‘No excuses’: 2024 phase out of lead shot possible with regulatory intervention, says report

Regulatory controls will be needed to “secure a full phase out” of lead shot, according to a new report, which says despite claims to the contrary there are no substantial obstacles to banning the use of the toxic ammunition for game hunting in the UK by 2024.

Lead shot has historically been the ammunition of choice for game hunters, with some guns made specifically to carry it. 

 However, it is also known to be a risk to both human and wildlife health, with lead pollution killing up to 100,000 waterbirds a year in the UK, and the Health and Safety Executive (HSE) currently consulting on a proposed restriction on lead ammunition, after the UK REACH process identified it as posing an “unacceptable risk” to both the environment and human health.  

The consultation proposals include a ban on the sale and use of lead shot cartridges in hunting, with a phase out period of 18 months. The government is expected to make a decision on the proposals in 2023. 

Despite this, moves to bring in a compulsory ban by 2024 have been resisted by some - but not all - with quarters of the hunting lobby claiming that supply problems with steel mean this phase out date is too early to be feasible. They also claim that the use of steel shot and other alternatives inhibits the experience of game shooters when compared to lead, and so demand for non-toxic shot would be limited.

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However, a new technical report published today for the All-Party Parliamentary Group (APPG) on Lead Ammunition, written by the Wildlife and Countryside Link (WCL) and the Wildfowl and Wetlands Trust, has found that there should be no substantial supply obstacles affecting a full phase out of lead shot for hunting, and that it could be achieved by 2024.

“There is currently a supply of effective and affordable alternatives to lead shot in Great Britain, with around 20% of shot cartridges on sale online from leading GB manufacturers now being non-toxic,” reads the report, adding that this increase in supply has likely been fuelled by a range of pledges from retailers to stop selling game meat shot with lead, as well as by a voluntary commitment to phase out lead from shooting organisations such as the Game and Wildlife Conservation Trust (GWTC), and by the development of proposals to legally restrict the use of lead ammunition in the EU and Northern Ireland.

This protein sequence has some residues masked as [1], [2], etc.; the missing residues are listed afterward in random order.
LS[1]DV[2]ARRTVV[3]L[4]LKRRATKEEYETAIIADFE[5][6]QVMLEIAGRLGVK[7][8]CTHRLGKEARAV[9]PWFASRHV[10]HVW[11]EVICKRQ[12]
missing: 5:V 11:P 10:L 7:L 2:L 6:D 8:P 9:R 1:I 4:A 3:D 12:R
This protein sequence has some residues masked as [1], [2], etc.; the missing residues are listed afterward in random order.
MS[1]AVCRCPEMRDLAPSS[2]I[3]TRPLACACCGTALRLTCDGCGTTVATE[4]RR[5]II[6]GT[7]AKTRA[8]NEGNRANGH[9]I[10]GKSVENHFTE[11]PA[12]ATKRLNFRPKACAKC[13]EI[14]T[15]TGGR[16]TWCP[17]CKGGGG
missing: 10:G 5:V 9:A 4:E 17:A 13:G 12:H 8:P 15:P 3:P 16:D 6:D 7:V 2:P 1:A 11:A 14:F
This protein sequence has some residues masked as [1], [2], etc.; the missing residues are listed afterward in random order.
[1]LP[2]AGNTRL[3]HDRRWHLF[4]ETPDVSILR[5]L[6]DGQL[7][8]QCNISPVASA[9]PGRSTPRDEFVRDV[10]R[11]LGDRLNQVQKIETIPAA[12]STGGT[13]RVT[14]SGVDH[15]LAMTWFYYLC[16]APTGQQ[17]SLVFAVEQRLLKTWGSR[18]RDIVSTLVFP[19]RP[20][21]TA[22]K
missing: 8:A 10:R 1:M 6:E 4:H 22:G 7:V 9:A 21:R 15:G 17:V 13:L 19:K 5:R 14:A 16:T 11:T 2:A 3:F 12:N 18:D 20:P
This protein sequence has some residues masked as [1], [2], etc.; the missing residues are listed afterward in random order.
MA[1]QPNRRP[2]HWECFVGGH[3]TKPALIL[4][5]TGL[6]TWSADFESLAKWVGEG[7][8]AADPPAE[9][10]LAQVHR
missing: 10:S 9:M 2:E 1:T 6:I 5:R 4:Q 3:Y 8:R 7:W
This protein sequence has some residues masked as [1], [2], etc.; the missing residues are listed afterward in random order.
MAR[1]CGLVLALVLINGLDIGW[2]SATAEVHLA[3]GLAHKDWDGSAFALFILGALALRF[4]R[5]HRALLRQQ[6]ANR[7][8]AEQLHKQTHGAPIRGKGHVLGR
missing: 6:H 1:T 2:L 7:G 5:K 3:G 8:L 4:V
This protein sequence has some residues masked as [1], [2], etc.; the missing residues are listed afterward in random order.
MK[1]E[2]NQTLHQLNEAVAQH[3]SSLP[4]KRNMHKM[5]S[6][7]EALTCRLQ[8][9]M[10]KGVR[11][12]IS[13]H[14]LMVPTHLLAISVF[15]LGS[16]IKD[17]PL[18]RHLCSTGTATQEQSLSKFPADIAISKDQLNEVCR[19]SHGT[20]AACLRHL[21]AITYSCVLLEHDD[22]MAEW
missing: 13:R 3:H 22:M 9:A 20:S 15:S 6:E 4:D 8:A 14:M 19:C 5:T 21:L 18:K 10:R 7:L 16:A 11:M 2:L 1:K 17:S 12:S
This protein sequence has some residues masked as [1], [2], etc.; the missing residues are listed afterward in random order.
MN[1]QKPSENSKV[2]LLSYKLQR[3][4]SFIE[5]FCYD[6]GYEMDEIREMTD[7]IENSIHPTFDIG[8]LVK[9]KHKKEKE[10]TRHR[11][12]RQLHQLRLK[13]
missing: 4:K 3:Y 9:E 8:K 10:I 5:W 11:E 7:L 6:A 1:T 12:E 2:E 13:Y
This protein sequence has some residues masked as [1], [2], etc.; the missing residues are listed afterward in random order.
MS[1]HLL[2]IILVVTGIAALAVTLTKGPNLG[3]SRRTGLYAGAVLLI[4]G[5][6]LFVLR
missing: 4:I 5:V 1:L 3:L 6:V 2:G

While the international steel market saw supply issues in 2021, the report says that these same problems are “unlikely to inhibit the expansion of steel shot products to meet the increased demand that will follow from regulation”. 

However, the report authors note that based on the experience of European countries such as Denmark and the Netherlands, the implementation of regulation is “the critical step needed” to encourage more demand, and to secure a complete transition from lead.

Lord Browne of Ladyton, co-chair of the lead ammunition APPG said that the environmental, welfare, and human health grounds for a lead shot ban are “overwhelming”. 

“We reject the idea of toxic substances in our food usually, meat from gamebirds should be no exception. Today’s report shows that the supply of non-toxic shot for hunting is increasing and is likely to grow yet faster following the announcement of regulation. With the evidence clear, the government should get on and swiftly deliver a ban by the end of 2024, to stop lead shot polluting our environment, poisoning animals and risking the health of people who eat game.”

Matt Browne, head of policy and advocacy at WCL added for decades that the UK has banned lead in the paint, and in the pipes that supply water, and questioned why the country is “still allowing lead to pollute our countryside”.  

“With cheaper, non-toxic alternatives out there, and the market already shifting, today’s report shows there are no excuses to delay a ban on this outdated product.’’

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